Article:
However, I should point out that in MarcEdit 7, I will be changing this layout to include a dedicated setting area for Accessibility options, and this will likely move into that area.
I’m not sure this is an option that I’d personally use as the “Dark” theme or High Contrast isn’t my cup of tea, but with the new GUI engine added to MarcEdit 7 with the removal of XP support – supporting this option really took about 5 minutes to turn on.
The changes aren’t big – they are really designed to make the form a little more compact and add common topics to the screen. The big changes are related to integrations. In MarcEdit 6.x, when you run across an error, you have to open the validator, pick the correct validation option, etc. This won’t be the case any longer. When the tool determines that the problem may be related to the record structure – it will just offer you option to check for errors in your file…no opening the validator, not picking options. This should make it easier get immediate feedback regarding any structural processing errors that the tool may run up against.
MARC Tools Window Wireframe #1:
The second write frame collapses the list into an autocomplete/autosuggest options, moves data around and demonstrates some of the potential integration options. I like this one as well – though I’m not sure if having the items in a dropdownlist with autocomplete would be more difficult to use than the current dropdown list. I also use this as an opportunity to get ride of the Input File and Output file labels. I’m not sure these are always necessary, and I honestly hate seeing them. But I know that iconography maybe isn’t the best way to express meeting. I think attaching tooltips to each button and textbox might allow me to finally let these labels go.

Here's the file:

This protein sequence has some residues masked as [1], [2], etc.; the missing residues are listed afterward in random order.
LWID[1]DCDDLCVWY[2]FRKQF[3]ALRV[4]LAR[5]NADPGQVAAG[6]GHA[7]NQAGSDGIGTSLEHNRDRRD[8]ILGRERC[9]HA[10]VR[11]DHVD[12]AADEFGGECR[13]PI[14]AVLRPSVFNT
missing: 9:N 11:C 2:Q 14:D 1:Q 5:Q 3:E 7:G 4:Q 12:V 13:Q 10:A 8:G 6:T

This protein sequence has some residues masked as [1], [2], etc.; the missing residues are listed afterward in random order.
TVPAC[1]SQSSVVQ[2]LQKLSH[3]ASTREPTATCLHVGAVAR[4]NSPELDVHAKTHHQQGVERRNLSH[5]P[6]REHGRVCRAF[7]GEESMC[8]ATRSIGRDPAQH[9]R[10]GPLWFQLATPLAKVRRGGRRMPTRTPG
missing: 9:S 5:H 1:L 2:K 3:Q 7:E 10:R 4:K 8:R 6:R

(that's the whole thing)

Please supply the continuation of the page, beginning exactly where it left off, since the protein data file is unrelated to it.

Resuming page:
MARC Tools Wireframe #2:
Based on feedback, it sounds like the labels are still desired. So here is wireframe #3 with a slight modification to allow for labels in the window.
While I’ve got a couple of clean up things to do with MarcEdit 6.x, I’ve been starting the process of revising MarcEdit 7.0.0.alpha. At this point, there is a version running new code. I’ve spent the past few evenings reorganizing the main window, pulling some things apart, and beginning the process of redoing code. So far, this what’s been completed:
New MarcEdit 7 Main window:
This is what the main window looks like. I’ll be creating a 4 column interface. Scaling works much better than in the previous version of MarcEdit, as I’m using a different layout engine. The topics in the top – those are wide open. These were the ideas I thought of as short cuts to either help pages or parts of the program. In some cases, I’ll be creating “wizards” that answer each of these questions so users get pointed in the correct direction (at least, that’s the plan). In working through this interface, you’ll notice the menus have changed. This means that menu entries have changed a lot (location wise). I’m going to be looking at setting up shortcut keys to everything for keyboard access, but here’s the new layout I’ve drawn up: